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Thinking about a 2023 SEP IRA Contribution? Here Are 6 Rules You Need To Know! Thumbnail

Thinking about a 2023 SEP IRA Contribution? Here Are 6 Rules You Need To Know!

Are you thinking about making a Simplified Employee Pension (SEP) IRA plan contribution for 2023? If so, here are 6 rules you need to know.

Thinking about a 2023 SEP IRA Contribution? Here Are 6 Rules You Need To Know!

1. Only a business can make a SEP contribution.

If you are employed by someone else, you cannot make a SEP contribution using your employment earnings. Only a business or employer can make a SEP contribution. If you are a small business owner, or even a sole proprietor, you can qualify. These plans are a popular choice for small businesses because they are inexpensive and easier to administer than other retirement plans.

2. Contributions, which are tax-deductible for the business or individual, go into a traditional IRA established by the employee.

One of the key advantages of a SEP IRA over a traditional or Roth IRA is the elevated contribution limit. For 2023, business owners can contribute up to 25% of up to $330,000 of compensation, limited to a maximum annual contribution of or $66,000.

3. Once in the IRA, the funds are like any other IRA funds and are subject to all the rules that normally apply to IRAs. 

The funds immediately belong to the employee, and the employee can do whatever they want with them, including taking a distribution. It is not unheard of for employees to immediately take distributions as soon as the SEP contributions are made. This may not be a smart move as far as saving for retirement, but it is allowed. Distributions are taxable and will be subject to the 10% early distribution penalty if taken before age 59 ½, unless an exception applies.

4. If you make a SEP IRA contribution for 2023, you can still contribute to either a Roth IRA or a traditional IRA, as long as you are eligible. 

However, because you would be considered an active participant in an employer plan, it may prevent you from taking a tax deduction for an IRA contribution.

5. Your deadline for making 2023 contributions to a SEP is not the same as your IRA contribution deadline.

For IRAs, the deadline is generally the tax-filing deadline, not including extensions. For SEP contributions, if you have an extension to file your business’ tax return, the SEP contribution deadline is your deadline, plus extensions.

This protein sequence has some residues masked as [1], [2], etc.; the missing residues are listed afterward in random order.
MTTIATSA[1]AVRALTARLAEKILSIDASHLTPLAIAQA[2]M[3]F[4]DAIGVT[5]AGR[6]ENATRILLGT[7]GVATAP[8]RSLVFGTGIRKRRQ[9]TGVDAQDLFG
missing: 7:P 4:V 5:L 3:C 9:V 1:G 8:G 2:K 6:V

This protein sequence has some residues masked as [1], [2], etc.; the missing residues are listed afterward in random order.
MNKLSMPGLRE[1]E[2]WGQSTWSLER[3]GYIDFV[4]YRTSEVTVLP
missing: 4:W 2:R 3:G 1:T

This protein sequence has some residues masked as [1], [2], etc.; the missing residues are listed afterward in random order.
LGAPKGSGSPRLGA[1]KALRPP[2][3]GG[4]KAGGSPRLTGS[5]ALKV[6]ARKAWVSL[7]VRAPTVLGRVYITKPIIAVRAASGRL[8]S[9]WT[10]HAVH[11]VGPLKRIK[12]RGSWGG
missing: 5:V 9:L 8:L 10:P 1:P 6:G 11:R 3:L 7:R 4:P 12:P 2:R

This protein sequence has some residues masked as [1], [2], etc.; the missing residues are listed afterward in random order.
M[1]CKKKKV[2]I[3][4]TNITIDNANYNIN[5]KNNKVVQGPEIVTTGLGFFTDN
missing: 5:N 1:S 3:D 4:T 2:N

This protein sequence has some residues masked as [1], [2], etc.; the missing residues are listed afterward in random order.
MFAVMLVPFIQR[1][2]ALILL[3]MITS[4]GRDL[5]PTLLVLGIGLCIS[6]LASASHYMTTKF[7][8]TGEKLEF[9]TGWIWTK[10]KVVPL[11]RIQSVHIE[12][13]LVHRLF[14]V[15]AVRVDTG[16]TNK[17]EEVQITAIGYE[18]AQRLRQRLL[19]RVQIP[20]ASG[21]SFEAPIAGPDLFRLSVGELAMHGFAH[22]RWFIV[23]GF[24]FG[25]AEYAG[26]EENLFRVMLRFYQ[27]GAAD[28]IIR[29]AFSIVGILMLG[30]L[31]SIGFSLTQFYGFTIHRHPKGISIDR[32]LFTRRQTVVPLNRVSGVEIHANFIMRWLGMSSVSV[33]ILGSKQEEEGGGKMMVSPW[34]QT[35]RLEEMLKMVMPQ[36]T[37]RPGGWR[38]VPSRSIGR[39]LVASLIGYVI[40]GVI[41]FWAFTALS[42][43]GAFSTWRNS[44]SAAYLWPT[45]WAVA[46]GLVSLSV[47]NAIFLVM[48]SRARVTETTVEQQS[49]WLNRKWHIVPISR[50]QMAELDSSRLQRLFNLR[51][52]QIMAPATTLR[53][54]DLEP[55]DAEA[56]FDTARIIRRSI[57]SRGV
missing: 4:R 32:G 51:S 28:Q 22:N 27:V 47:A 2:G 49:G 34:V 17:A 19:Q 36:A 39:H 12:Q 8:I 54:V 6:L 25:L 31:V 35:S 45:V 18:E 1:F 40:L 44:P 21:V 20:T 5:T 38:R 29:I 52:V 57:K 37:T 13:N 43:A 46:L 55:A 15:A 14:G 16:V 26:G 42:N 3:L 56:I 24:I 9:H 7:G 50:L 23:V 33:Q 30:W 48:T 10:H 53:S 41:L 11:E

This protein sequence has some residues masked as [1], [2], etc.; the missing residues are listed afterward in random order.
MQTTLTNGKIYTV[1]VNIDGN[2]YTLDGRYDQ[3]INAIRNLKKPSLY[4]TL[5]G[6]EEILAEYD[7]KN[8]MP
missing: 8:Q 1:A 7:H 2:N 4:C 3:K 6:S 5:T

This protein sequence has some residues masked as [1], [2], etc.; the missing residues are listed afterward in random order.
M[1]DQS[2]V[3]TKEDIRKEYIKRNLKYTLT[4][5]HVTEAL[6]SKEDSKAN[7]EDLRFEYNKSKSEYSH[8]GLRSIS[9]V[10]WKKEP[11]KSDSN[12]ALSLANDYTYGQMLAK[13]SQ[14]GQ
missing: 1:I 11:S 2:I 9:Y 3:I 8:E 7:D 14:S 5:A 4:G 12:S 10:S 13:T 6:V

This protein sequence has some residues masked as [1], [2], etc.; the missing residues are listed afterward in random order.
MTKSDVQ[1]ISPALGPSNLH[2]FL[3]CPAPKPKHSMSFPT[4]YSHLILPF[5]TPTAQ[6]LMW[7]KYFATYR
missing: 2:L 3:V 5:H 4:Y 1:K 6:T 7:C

6. Generally, salary deferrals are not allowed to be made under the SEP IRA plan. If you are doing this, you usually have a problem.

However, there is a type of SEP called a Salary Reduction SEP Agreement (SAR-SEP). New SAR-SEPs were not allowed to be established after 1996, but those already in existence were permitted to continue. If this rare exception applies to you, you can continue to make salary deferrals to your SAR-SEP IRA.

By Sarah Brenner, JD
Director of Retirement Education
Ed Slott and Company, LLC

Need help with planning a SEP IRA contribution? Contact us for a free conversation.

Christian Cordoba, founder of California Retirement Advisors, has been a member of Ed Slott's Master Elite IRA Advisor Group since 2007.

Copyright © 2024, Ed Slott and Company, LLC Reprinted from The Slott Report, 02/12/24, with permission. https://www.irahelp.com/slottreport/thinking-about-2023-sep-ira-contribution-here-are-6-rules-you-need-know, Ed Slott and Company, LLC takes no responsibility for the current accuracy of this article. 
Investment advisory services offered through Mutual Advisors, LLC DBA California Retirement Advisors, a SEC registered investment advisor. Securities offered through Mutual Securities, Inc., member FINRA/SIPC. Mutual Securities, Inc. and Mutual Advisors, LLC are affiliated companies. CA Insurance license #0B09076. This content is developed from sources believed to be providing accurate information and provided by California Retirement Advisors. It may not be used for the purpose of avoiding any federal tax penalties. Please consult legal or tax professionals for specific information regarding your individual situation. The opinions expressed and material provided are for general information and should not be considered a solicitation for the purchase or sale of any security. California Retirement Advisors, nor any of its members, are tax accountants or legal attorneys and do not provide tax or legal advice. For tax or legal advice, you should consult your tax or legal professional.